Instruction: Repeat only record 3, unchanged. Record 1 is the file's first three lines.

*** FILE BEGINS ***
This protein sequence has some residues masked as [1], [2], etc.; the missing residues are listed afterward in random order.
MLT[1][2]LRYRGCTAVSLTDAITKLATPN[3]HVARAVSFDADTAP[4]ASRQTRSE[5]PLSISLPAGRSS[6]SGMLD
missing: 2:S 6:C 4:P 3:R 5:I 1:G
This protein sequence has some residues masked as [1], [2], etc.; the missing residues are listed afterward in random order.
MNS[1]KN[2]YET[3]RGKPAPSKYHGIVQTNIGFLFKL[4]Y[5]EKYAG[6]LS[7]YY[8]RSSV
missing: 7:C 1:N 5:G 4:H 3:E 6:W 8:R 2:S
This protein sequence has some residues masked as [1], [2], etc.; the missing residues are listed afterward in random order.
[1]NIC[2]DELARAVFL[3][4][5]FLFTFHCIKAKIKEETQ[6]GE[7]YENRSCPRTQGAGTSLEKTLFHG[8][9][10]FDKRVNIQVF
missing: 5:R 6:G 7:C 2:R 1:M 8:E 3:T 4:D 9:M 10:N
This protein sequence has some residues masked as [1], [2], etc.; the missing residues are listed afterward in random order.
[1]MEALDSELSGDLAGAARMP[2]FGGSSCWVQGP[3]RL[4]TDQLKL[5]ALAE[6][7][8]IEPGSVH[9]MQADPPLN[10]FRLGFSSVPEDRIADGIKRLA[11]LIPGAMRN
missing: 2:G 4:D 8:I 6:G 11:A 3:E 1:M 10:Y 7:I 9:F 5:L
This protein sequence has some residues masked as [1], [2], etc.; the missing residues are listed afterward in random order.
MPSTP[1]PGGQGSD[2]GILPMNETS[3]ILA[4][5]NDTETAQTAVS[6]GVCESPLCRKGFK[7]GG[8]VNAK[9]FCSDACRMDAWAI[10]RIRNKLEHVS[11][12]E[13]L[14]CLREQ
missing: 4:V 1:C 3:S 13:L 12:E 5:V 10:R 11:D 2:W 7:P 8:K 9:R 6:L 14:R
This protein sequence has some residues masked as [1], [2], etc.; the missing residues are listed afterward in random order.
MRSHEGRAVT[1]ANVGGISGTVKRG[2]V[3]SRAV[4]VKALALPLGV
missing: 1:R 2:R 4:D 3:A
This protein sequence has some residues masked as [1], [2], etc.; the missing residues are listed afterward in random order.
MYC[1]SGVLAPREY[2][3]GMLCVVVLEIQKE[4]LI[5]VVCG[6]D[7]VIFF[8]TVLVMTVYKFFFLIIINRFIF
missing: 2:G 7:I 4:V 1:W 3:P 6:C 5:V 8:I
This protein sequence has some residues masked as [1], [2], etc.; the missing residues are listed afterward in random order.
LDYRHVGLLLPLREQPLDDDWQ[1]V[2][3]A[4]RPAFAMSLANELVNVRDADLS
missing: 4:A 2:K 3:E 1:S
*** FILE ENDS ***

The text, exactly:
This protein sequence has some residues masked as [1], [2], etc.; the missing residues are listed afterward in random order.
[1]NIC[2]DELARAVFL[3][4][5]FLFTFHCIKAKIKEETQ[6]GE[7]YENRSCPRTQGAGTSLEKTLFHG[8][9][10]FDKRVNIQVF
missing: 5:R 6:G 7:C 2:R 1:M 8:E 3:T 4:D 9:M 10:N